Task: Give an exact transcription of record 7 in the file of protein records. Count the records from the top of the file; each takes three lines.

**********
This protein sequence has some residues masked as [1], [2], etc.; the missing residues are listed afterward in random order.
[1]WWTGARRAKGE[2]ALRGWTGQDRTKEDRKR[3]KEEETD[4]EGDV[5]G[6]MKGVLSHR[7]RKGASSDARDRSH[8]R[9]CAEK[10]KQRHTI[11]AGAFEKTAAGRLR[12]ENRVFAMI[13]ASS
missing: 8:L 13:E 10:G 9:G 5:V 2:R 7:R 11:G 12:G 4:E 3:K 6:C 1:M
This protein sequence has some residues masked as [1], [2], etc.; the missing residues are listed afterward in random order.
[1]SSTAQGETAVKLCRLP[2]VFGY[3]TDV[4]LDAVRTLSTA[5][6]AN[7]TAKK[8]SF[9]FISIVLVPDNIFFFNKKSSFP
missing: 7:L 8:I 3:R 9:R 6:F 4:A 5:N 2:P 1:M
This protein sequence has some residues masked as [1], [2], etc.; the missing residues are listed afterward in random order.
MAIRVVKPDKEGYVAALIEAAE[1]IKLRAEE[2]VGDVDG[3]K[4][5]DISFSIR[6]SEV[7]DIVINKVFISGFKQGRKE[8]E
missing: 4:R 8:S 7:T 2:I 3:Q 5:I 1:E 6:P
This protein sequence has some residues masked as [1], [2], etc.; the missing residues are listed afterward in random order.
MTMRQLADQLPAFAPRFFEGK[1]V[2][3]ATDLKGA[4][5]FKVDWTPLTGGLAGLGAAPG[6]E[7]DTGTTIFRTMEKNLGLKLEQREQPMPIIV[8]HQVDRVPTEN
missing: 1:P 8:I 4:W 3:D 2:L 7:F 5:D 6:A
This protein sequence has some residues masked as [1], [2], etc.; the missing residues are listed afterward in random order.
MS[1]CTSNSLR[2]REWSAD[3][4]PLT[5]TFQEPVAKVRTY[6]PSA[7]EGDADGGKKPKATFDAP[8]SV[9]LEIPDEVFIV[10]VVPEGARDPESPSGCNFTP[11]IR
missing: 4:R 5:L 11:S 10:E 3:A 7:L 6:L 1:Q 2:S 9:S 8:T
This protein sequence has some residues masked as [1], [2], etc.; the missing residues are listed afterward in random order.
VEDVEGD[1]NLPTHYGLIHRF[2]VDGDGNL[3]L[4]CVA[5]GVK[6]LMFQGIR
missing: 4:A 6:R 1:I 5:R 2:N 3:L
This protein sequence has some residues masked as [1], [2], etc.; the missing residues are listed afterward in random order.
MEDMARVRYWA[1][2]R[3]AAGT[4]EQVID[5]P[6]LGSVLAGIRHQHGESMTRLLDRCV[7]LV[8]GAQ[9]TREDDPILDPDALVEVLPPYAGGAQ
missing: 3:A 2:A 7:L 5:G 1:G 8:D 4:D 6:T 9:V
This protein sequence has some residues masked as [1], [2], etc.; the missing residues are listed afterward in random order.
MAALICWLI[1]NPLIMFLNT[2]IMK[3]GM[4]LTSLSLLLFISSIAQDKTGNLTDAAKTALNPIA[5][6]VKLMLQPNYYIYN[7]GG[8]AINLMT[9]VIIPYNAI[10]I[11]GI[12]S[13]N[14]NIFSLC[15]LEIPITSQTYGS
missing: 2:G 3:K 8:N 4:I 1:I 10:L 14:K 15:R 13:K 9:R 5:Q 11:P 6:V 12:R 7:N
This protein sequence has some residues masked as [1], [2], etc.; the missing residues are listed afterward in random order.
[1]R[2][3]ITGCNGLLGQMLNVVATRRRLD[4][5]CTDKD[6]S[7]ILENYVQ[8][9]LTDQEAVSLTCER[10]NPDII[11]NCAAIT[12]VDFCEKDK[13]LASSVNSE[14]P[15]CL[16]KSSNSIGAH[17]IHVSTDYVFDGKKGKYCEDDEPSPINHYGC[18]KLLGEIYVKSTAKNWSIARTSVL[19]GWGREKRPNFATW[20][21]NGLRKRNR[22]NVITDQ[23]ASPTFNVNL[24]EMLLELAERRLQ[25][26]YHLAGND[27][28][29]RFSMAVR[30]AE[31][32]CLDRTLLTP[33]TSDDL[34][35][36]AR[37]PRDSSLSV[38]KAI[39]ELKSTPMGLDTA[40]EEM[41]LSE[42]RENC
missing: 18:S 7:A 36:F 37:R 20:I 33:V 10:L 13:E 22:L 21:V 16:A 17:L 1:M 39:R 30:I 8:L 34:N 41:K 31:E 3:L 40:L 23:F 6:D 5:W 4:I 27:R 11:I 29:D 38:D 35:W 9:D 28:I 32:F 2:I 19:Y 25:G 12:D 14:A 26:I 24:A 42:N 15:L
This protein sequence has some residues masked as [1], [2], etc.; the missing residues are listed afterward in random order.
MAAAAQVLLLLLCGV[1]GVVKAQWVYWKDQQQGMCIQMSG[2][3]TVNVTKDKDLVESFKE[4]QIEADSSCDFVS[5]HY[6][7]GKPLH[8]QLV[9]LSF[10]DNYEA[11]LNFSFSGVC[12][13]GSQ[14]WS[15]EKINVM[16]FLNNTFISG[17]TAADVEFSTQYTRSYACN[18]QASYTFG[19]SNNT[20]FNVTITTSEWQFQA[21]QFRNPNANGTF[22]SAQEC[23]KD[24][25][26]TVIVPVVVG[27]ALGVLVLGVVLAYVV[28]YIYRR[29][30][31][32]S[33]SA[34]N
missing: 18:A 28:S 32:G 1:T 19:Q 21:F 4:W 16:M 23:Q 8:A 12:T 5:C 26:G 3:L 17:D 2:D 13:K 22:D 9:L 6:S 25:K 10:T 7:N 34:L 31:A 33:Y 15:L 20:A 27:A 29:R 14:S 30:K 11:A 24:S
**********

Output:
This protein sequence has some residues masked as [1], [2], etc.; the missing residues are listed afterward in random order.
MEDMARVRYWA[1][2]R[3]AAGT[4]EQVID[5]P[6]LGSVLAGIRHQHGESMTRLLDRCV[7]LV[8]GAQ[9]TREDDPILDPDALVEVLPPYAGGAQ
missing: 3:A 2:A 7:L 5:G 1:G 8:D 4:D 6:T 9:V